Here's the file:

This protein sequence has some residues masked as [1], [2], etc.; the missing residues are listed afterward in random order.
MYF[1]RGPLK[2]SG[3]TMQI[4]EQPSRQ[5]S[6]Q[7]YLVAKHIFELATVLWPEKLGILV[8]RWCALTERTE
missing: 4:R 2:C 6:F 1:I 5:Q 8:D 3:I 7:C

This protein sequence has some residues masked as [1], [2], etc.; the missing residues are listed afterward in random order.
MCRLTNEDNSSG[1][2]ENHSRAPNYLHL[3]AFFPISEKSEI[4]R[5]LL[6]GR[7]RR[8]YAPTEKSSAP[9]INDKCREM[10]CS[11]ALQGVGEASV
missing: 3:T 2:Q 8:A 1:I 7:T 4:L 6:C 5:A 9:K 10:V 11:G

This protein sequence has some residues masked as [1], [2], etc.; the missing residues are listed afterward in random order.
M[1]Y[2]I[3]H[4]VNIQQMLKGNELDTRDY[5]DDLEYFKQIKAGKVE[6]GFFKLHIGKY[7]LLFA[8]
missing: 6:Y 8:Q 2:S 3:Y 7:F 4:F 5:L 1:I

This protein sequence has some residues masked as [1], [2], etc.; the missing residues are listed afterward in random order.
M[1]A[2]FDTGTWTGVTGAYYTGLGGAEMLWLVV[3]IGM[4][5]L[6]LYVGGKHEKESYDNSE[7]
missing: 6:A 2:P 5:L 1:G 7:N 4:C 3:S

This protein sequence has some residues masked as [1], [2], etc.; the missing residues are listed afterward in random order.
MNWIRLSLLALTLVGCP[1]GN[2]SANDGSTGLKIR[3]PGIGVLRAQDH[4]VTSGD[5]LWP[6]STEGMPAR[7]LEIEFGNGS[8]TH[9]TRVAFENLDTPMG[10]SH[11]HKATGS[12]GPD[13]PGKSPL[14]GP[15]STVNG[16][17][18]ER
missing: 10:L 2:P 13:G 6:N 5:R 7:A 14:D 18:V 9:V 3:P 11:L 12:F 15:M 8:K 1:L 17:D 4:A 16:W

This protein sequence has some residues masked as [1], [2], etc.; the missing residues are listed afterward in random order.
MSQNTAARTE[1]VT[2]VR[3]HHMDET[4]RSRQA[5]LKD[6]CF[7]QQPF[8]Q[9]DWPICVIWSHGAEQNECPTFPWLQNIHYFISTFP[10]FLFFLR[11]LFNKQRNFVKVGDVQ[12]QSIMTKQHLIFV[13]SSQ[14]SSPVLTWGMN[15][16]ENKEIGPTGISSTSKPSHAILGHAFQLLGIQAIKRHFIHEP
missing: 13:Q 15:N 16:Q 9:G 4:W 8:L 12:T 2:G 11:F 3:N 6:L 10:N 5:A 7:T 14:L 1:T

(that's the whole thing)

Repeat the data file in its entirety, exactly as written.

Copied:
This protein sequence has some residues masked as [1], [2], etc.; the missing residues are listed afterward in random order.
MYF[1]RGPLK[2]SG[3]TMQI[4]EQPSRQ[5]S[6]Q[7]YLVAKHIFELATVLWPEKLGILV[8]RWCALTERTE
missing: 4:R 2:C 6:F 1:I 5:Q 8:D 3:I 7:C

This protein sequence has some residues masked as [1], [2], etc.; the missing residues are listed afterward in random order.
MCRLTNEDNSSG[1][2]ENHSRAPNYLHL[3]AFFPISEKSEI[4]R[5]LL[6]GR[7]RR[8]YAPTEKSSAP[9]INDKCREM[10]CS[11]ALQGVGEASV
missing: 3:T 2:Q 8:A 1:I 7:T 4:L 6:C 5:A 9:K 10:V 11:G

This protein sequence has some residues masked as [1], [2], etc.; the missing residues are listed afterward in random order.
M[1]Y[2]I[3]H[4]VNIQQMLKGNELDTRDY[5]DDLEYFKQIKAGKVE[6]GFFKLHIGKY[7]LLFA[8]
missing: 6:Y 8:Q 2:S 3:Y 7:F 4:F 5:L 1:I

This protein sequence has some residues masked as [1], [2], etc.; the missing residues are listed afterward in random order.
M[1]A[2]FDTGTWTGVTGAYYTGLGGAEMLWLVV[3]IGM[4][5]L[6]LYVGGKHEKESYDNSE[7]
missing: 6:A 2:P 5:L 1:G 7:N 4:C 3:S

This protein sequence has some residues masked as [1], [2], etc.; the missing residues are listed afterward in random order.
MNWIRLSLLALTLVGCP[1]GN[2]SANDGSTGLKIR[3]PGIGVLRAQDH[4]VTSGD[5]LWP[6]STEGMPAR[7]LEIEFGNGS[8]TH[9]TRVAFENLDTPMG[10]SH[11]HKATGS[12]GPD[13]PGKSPL[14]GP[15]STVNG[16][17][18]ER
missing: 10:L 2:P 13:G 6:N 5:R 7:A 14:D 18:V 9:V 3:P 11:L 12:F 15:M 8:K 1:L 17:D 4:A 16:W

This protein sequence has some residues masked as [1], [2], etc.; the missing residues are listed afterward in random order.
MSQNTAARTE[1]VT[2]VR[3]HHMDET[4]RSRQA[5]LKD[6]CF[7]QQPF[8]Q[9]DWPICVIWSHGAEQNECPTFPWLQNIHYFISTFP[10]FLFFLR[11]LFNKQRNFVKVGDVQ[12]QSIMTKQHLIFV[13]SSQ[14]SSPVLTWGMN[15][16]ENKEIGPTGISSTSKPSHAILGHAFQLLGIQAIKRHFIHEP
missing: 13:Q 15:N 16:Q 9:G 4:W 8:L 12:T 2:G 11:F 3:N 6:L 10:N 5:A 7:T 14:L 1:T